Quantum experiments with human eyes as detectors and micro-macro entanglement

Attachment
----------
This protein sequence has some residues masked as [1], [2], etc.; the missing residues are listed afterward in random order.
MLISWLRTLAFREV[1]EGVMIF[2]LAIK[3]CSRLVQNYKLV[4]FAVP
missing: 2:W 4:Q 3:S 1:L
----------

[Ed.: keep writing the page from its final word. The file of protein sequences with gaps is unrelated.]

It is interesting to think about ways of bringing quantum phenomena into the realm of everyday experience. One promising approach is via quantum optics. The human eye responds reliably to of order one hundred photons. It is possible to create entangled states of light of that order of magnitude by starting from a single entangled photon pair, and amplifying one of the two initial photons through a process known as quantum cloning by stimulated emission. This is an example of micro-macro entanglement, i.e. entanglement between a single microscopic quantum system and another system that is in some sense macroscopic (similar to Schroedinger's famous cat thought experiment). One can show that such micro-macro entanglement allows one in principle to violate Bell inequalities, thus allowing the demonstration of quantum non-locality using human eyes as detectors. This leads to the question whether the same kind of measurement also proves that the micro-macro state is entangled. A careful analysis shows that the Bell inequality violation only proves the original (micro-micro) entanglement. Unambiguously proving micro-macro entanglement seems to require measurements with single-photon resolution (which the human eye does not provide), raising the question whether quantum-level resolution is a general requirement for observing quantum effects in macroscopic systems. References: [1] P. Sekatski, N. Brunner, C. Branciard, N .Gisin, and C. Simon, Quantum Experiments with Human Eyes as Detectors based on Cloning via Stimulated Emission, Phys. Rev. Lett. 103, 113601 (2009). [2] P. Sekatski, B. Sanguinetti, E. Pomarico, N. Gisin, and C. Simon, Cloning Entangled Qubits to Scales One Can See, Phys. Rev. A 82, 053814 (2010). Popular description of some of this research: http://www.wired.com/wiredscience/2010/06/human-quantum-entanglement-detector/